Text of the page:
For example, every time I see a white paper pinned to my door the first thing that pops into my mind is a “Three day Quit!”  Whenever I walk into the Dollar Store, especially during the holidays, it reminds me of a panicked time trying to stretch dollars for my children.  There are certain e-mail addresses that bring with them a sign of doom.

I can change some of my negative perceptions and behavior by creating positive ones.  Sometimes this means staying clear of negative situations altogether — delete buttons, trash, junk, unsubscribe.

Leaving negativity

Personally, I get along better with people who talk straight, and who don’t have hidden agendas.  I can’t stand being around control-freaks.  There are some people that are purposely unclear because their words, or lack of words, can be a form of manipulation. Often religious leaders, business people, public-relations persons, and advertising companies use the strategy of withholding information to close their sale.  Sometimes personal conversations go this route.

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Recently on a plane trip the lady in D23 said, “Ah-um, you might not be aware of it, but the open window shade is causing a glare.”

I really didn’t understand what she was saying.  I figured it was probably her way of saying, “Shut the window blind.”

“I can close it,” I said, half-way asking.

As I closed the rectangular window shade, I thought, “Why wasn’t I more direct?  Why did I use the same rhetoric?”

I could have easily been more explicit by asking her what she wanted, and I probably would have felt better about myself, if I had asked in a robotic voice, “Do. you. want. the. window shade. shut?”

What made this situation uncomfortable was the lull in conversation, the mixed messages, and the irritated “da” expression on the woman’s face.  I wasn’t aware that the open window shade was causing a glare because it wasn’t causing a glare for me.  (Our eyes are different, our perception is different, and it is impossible to read a person’s mind.)

So, here I am this week, like every week, perplexed with words realizing that communication is an important part of life, and there is no way around it.  Talking to my animals is not good enough.  Even if we are dead, words live on, and if we don’t tell our story, someone else will.  By the time it has passed on from person to person, it is no longer an authentic history, it is just hearsay.

 

 

 

Why a Personal Website Now? My Recent Experience with a Cyber-Bully in Utah

 

I Love My Body!

2nd Plural Marriage: Part One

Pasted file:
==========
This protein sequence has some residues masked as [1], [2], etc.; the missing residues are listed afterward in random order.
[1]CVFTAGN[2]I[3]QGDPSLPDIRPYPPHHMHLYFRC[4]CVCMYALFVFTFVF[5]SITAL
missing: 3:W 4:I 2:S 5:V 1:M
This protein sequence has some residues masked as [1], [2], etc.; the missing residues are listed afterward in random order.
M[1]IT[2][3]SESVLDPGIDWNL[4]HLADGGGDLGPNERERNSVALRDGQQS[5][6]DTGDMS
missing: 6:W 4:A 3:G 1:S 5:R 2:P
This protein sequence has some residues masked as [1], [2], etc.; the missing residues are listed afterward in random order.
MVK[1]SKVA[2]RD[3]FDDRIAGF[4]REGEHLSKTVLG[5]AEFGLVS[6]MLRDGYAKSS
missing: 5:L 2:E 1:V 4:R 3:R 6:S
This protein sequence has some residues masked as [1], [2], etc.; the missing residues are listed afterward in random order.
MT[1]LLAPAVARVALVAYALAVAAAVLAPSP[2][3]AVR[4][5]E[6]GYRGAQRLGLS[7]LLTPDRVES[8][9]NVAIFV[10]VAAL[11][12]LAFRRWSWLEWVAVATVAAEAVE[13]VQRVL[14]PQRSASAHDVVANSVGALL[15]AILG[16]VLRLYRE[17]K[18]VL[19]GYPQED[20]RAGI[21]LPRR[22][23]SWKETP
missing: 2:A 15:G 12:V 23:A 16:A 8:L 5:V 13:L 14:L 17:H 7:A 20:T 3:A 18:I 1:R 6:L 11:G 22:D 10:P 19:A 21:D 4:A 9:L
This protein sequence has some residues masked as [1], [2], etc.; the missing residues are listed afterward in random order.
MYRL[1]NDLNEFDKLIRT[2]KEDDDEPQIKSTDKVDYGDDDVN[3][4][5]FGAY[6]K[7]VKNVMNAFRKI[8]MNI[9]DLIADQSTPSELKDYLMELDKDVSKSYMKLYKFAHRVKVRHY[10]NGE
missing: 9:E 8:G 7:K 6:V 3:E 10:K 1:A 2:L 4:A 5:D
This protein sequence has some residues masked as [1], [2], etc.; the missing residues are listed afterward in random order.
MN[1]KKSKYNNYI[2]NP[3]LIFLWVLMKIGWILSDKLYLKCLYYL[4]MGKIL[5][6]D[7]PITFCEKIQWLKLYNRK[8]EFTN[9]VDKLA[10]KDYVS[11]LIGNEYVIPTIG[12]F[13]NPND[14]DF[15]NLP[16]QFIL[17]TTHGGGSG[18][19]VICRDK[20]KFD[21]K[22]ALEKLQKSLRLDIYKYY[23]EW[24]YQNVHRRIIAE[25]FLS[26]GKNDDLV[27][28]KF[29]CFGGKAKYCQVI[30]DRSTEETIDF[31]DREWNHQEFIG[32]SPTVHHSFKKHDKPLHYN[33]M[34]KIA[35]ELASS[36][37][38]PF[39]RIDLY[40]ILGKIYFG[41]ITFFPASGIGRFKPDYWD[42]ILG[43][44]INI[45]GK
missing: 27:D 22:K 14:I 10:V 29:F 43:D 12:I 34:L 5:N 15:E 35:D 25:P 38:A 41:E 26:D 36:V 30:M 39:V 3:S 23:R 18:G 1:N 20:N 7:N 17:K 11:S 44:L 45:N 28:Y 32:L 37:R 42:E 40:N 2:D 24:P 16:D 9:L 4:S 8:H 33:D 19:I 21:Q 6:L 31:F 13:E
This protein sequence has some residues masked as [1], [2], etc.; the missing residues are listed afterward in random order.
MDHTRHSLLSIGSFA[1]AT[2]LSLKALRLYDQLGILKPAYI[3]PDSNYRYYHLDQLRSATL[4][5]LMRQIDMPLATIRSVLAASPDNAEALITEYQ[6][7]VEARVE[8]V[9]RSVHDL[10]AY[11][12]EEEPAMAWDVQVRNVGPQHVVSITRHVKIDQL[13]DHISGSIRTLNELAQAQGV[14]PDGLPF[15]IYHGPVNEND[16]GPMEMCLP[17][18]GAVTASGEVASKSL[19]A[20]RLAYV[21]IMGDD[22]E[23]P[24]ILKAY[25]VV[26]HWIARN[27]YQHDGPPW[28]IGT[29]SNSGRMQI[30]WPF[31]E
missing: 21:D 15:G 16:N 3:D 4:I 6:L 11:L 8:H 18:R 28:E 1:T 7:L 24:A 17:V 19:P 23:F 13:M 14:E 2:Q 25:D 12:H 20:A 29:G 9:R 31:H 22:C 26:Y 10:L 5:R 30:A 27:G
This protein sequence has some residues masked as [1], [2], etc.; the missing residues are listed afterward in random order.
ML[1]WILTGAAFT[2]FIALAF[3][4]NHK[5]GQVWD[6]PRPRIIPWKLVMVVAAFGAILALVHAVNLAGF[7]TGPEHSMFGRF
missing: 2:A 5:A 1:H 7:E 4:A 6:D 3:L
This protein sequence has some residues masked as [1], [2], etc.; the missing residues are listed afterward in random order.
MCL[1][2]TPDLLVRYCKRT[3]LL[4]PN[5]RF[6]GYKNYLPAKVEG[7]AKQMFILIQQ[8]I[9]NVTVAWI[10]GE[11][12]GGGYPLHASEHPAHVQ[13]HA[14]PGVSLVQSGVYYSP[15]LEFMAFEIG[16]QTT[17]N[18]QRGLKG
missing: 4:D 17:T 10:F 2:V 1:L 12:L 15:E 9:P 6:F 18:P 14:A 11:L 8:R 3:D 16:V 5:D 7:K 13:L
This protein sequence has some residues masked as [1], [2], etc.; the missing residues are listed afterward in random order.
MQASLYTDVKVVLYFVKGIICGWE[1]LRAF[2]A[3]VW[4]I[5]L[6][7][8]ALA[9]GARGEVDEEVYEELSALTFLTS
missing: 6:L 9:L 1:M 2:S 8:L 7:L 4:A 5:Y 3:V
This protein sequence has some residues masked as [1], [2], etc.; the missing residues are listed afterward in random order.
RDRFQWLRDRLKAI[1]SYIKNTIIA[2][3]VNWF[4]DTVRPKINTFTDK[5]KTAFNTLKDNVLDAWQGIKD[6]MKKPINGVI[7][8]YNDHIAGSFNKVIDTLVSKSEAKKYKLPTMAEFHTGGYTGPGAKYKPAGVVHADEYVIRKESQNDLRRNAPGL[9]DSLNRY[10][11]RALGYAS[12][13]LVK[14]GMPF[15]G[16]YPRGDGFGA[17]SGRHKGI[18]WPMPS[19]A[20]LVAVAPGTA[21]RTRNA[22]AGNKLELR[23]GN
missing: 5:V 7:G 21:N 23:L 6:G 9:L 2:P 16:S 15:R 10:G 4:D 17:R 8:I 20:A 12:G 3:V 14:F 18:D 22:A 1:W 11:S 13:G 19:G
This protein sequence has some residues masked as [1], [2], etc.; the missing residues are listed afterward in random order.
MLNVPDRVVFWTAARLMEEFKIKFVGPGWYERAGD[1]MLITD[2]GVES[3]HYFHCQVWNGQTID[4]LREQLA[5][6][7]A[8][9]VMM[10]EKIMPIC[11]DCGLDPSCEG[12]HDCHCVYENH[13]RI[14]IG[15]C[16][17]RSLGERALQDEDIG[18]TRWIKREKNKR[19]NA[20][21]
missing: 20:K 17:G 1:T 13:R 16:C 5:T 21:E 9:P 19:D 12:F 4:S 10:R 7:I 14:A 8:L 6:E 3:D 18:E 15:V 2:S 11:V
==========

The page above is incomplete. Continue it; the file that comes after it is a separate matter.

This is a blog post introducing a new page I wrote for Vickie’s Grin that can be read here 2nd Plural Marriage : Part One This edited cover of “Are You My Mother?” by P.D. Eastman is symbolic of my l-o-n-g  d-r-a-w-n out identity crises involving Mormonism.

Have I finally found myself? Yes, I do believe I have!

It is backwards to tell my story beginning with the second spiritual husband first – yet, my past is backwards, and in the thick of all the backwardness, I keep hearing my former sister-wife #2 telling me wife #1 — “The first shall be last, and the last shall be first.”

So, does it really matter where I start?

Here is one more reminder in case you forget that the only reason for this short blog post is that there is a longer, more informative, better writing if you click right here > 2nd Plural Marriage: Part One

Utah’s Past Lives On: The Wheels on the Bus go Round ‘n Round & I Got Off!

This is a rough draft for an English assignment I wrote 17 (!!) years ago, entitled Utah’s Past Lives On.  No wonder I need this website.  It’s time to post this junk in my trunk!

Although it is only a rough draft, it relates very much to the editorial I submitted this week to the Salt Lake Tribune (minus the current events). It is definitely a must read for anyone interested in early Mormon teachings about polygamy, and who isn’t turned off by all my MisStakes.  If you know where to find any of the missing references, please let me know.  I’d like to finish it one of these days.

A reply for NankerPhelge7, who commented on the op-ed that went to my e-mail:

I am not “throwing millions” of you who reside in Utah “under the bus.” There are wonderful people who live in Utah, yet, as a state — rampant abuses continue in polygamy, only certain individuals are sitting in the front of the bus, and only male drivers are driving the bus. I never said “everyone” in Utah is guilty of this scenerio — just those who are supporting it.  Oh, and that I get the willies going back to Utah.

Here are a few of the quotes from “Utah’s Past Lives On”  from my past life in Mormonism.  Wait! I can’t choose which quotes, they are all good!  Read more here Utah’s Past Lives On .

My Story “Flight From Polygamy” from 1996

This is first time my story was published in 1996, and the article that motivated 20/20 to travel to Utah and interview my former family members, and myself.

This article tells about how I got into polygamy, and how I got out.